another neurotransmitter called glutamate. If the firing continues, each active neuron
will also start generating building material
for the creation of brand new synapses, which are connections between separate
neurons. As these new synapses are created, memories
form. And BDNF is the secret sauce that makes the
whole process possible. In fact, researchers have discovered that
depriving rats of BDNF causes them to lose
the capacity for long-term potentiation. And, on the flip side, they’ve also found
that injecting BDNF directly into a rat’s
brain increases that capacity. Now, this does not mean that you should go ask
your doctor to inject BDNF in your brain – they’re
probably gonna give you a pretty weird look. And it’s unnecessary anyway, because your
brain naturally produces more BDNF when you
learn new things and when you exercise. There are also other benefits that go
beyond learning; research has found that regular exercise can also
improve your ability to focus and block out distractions, it reduces stress, and it lets you control
the weather with your mind. We don’t have time to dig into the details
of these benefits here, but if you’re curious, you can learn a lot more about each of them
in Dr. John Ratey’s book Spark: The Revolutionary
New Science of Exercise and the Brain. Except for that last one – I was lying about
that one. What we need to do now is answer the million-dollar
question: How, exactly, should you exercise if you
want to improve your brain’s performance? Well, first off, don’t try to do traditional
academic learning during intense exercise. You think it’d be a pretty sweet productivity hack to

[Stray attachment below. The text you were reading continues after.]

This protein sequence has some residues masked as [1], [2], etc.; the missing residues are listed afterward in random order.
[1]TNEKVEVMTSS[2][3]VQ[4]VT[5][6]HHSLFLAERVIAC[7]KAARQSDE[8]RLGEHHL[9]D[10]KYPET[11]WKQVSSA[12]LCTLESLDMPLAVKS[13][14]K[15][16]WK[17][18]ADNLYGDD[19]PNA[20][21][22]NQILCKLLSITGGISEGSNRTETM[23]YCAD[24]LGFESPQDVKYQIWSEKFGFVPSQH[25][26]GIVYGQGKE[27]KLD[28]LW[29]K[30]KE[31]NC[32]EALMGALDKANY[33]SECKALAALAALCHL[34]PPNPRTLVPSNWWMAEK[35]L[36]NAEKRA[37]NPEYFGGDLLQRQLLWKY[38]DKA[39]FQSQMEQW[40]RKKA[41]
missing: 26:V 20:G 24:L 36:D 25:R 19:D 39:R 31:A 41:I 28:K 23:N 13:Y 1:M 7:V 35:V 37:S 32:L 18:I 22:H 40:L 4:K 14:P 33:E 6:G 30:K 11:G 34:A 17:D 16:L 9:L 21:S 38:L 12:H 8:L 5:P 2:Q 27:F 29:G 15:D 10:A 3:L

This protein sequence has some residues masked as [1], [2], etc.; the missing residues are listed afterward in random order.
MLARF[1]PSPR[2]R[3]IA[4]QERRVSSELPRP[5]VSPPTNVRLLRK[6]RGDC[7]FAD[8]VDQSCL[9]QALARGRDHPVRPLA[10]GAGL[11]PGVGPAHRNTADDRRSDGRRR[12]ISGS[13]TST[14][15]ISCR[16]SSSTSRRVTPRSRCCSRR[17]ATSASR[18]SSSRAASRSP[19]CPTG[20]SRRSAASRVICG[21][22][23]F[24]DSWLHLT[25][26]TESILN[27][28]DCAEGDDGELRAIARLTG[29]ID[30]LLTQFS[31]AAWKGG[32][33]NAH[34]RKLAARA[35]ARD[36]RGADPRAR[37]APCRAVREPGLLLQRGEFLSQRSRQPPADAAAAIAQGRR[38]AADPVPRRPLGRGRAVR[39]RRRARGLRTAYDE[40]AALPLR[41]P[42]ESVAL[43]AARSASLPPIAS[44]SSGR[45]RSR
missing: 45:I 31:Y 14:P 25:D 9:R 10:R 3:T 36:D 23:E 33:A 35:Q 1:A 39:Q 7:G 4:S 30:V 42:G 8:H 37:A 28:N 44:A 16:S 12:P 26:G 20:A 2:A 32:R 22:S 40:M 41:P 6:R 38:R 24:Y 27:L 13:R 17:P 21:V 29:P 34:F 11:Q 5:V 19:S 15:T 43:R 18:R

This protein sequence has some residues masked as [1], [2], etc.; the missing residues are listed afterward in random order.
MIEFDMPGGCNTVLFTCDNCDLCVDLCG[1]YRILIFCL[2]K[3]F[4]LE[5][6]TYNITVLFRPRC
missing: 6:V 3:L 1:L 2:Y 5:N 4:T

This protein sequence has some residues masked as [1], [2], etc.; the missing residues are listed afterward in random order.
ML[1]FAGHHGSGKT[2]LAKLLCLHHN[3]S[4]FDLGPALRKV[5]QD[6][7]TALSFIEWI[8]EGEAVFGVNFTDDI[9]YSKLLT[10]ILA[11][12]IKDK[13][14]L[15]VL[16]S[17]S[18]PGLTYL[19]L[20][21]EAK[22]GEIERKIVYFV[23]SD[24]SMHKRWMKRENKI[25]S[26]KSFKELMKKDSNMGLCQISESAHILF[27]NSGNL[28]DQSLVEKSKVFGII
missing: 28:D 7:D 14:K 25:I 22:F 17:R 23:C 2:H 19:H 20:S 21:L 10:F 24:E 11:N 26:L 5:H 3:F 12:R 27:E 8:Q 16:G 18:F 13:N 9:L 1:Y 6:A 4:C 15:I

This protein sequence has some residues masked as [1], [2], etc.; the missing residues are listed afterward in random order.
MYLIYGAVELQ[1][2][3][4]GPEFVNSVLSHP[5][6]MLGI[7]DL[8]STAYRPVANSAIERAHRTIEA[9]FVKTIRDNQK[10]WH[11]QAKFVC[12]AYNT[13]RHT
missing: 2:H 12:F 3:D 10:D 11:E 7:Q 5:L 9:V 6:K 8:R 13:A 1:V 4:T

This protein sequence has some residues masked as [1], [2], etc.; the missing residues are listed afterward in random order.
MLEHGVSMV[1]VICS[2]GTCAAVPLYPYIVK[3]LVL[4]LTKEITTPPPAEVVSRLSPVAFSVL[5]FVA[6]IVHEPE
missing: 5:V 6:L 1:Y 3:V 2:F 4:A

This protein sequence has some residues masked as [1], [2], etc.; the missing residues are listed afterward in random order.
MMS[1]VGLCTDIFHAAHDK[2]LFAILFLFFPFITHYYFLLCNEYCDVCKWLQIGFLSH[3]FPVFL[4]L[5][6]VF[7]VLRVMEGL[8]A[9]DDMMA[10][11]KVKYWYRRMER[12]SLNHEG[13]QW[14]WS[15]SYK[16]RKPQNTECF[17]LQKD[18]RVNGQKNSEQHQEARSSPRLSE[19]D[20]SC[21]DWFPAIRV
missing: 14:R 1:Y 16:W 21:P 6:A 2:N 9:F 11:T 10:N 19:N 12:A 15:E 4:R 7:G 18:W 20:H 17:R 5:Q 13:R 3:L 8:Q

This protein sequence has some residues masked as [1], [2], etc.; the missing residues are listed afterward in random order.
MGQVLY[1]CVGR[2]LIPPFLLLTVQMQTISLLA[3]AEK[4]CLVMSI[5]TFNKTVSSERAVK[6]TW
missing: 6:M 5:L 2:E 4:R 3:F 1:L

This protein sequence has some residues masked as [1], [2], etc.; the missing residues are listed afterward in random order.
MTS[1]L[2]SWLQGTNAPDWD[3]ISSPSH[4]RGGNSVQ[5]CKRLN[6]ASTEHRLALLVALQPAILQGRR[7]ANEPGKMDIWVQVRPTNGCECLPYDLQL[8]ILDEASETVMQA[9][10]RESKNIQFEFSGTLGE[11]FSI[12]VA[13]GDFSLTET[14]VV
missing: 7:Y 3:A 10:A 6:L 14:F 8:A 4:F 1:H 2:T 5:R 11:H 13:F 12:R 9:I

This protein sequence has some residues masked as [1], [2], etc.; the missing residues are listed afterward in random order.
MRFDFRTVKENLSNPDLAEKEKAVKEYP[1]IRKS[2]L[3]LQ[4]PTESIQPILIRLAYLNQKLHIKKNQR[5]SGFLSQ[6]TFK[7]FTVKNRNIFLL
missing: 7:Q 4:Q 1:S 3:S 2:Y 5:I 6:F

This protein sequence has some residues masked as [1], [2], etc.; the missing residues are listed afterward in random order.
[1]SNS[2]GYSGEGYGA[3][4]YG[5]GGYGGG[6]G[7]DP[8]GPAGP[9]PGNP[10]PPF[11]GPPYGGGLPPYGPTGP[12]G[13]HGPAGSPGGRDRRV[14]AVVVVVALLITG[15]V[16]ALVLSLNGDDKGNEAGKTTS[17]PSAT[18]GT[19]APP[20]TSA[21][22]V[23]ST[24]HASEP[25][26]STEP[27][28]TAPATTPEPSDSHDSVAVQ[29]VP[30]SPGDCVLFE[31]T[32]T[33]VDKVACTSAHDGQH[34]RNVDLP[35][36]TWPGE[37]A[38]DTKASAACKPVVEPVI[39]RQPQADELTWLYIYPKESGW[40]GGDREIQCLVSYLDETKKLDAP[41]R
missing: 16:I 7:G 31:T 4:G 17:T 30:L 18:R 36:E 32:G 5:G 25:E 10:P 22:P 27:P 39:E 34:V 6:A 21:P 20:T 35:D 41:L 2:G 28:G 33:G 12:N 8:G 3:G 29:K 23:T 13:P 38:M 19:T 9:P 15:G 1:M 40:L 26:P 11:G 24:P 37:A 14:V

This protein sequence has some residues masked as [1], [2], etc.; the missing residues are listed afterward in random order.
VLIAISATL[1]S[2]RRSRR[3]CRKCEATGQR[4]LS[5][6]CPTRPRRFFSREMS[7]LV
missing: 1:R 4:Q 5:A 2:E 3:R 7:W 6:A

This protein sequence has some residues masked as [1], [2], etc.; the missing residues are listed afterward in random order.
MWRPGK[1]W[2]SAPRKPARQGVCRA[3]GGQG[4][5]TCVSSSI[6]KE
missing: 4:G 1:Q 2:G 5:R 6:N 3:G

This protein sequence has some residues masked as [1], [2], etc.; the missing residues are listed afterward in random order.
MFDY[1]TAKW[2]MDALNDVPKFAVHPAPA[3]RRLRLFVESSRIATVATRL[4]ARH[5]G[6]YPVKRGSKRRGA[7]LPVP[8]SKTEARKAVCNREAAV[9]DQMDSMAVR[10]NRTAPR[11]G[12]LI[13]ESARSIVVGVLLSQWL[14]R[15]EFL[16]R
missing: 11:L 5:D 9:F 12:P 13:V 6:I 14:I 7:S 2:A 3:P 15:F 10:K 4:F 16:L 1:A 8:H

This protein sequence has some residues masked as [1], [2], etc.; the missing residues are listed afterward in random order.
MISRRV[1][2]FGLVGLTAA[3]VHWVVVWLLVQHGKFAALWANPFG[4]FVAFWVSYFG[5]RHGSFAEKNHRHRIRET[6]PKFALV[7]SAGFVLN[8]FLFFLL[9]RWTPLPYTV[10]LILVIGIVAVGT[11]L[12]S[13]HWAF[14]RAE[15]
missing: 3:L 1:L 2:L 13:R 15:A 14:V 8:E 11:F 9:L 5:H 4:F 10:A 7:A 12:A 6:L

study your organic chemistry flash cards during a set of
heavy deadlifts, but it’s not going to work out so well. When your heart rate is elevated, blood actually
moves away from your prefrontal cortex, which manages your executive functions, working
memory, and the intake of new information. However, that blood comes back almost immediately
after you finish exercising, so doing a workout or going
for a run right before you start learning is a great idea. As for how you should exercise – well, that’s mostly up
to you, but you’ll get the best results by combining an
elevated heart rate with complex, skill-based movement. One way to do this is to opt for a sport or
a skill-based activity that combines both, like figure skating, basketball, skateboarding,
martial arts, or even intense yoga. Alternatively, you can first do some aerobic exercise
followed by a lower intensity bout of skill based
movement, like going for a 15 minute run and then
doing some rock climbing. But beyond all else, just get started. Even going for a short walk once a day can
have a lot of benefits. So if you’re not getting a lot of exercise
right now, just start small, do what you can
do, and focus on building the habit. You don’t need to worry about finding the
perfect workout routine, or memorizing all the
details we covered about BDNF and neurons. If you can just build that habit, your brain
will take care of the rest for you. Over the course of this series we’ve covered
tips and strategies for dealing with many of the
biggest challenges you’ll face as a student, and we’ve done our best to use research
and our own personal experiences to make
those tips as useful as we possibly could. But as you dive into your work, you’re gonna
discover other strategies that might be even
more effective, or you’ll make tweaks that suit your style of working
better than anything we could come up with. And I’d encourage you to actively seek out these
improvements, as learning and productivity are two
fields where there’s no single set of “best” practices. As Bruce Lee once said, “Adapt what is useful, reject
what is useless, and add what is specifically your own.” And just as Lee himself strove to make this
cycle of self-improvement a lifelong process,
so should you. We’ve covered a lot of ground over the past 10
episodes, but there’s always more to learn – both
in the realm of study skills and beyond. So keep learning, keep improving, and don’t
forget to be awesome. Crash Course Study Skills is filmed in The Dr.
Cheryl C. Kinney Crash Course Studio right here in
Missoula, MT, and its made with the help of all
these nice people. If you’d like to keep Crash Course free for
everyone, forever, you can support the series
over at Patreon, a crowdfunding platform that
allows you to support the content you love. Thank you so much for your support.

Daniel Yohans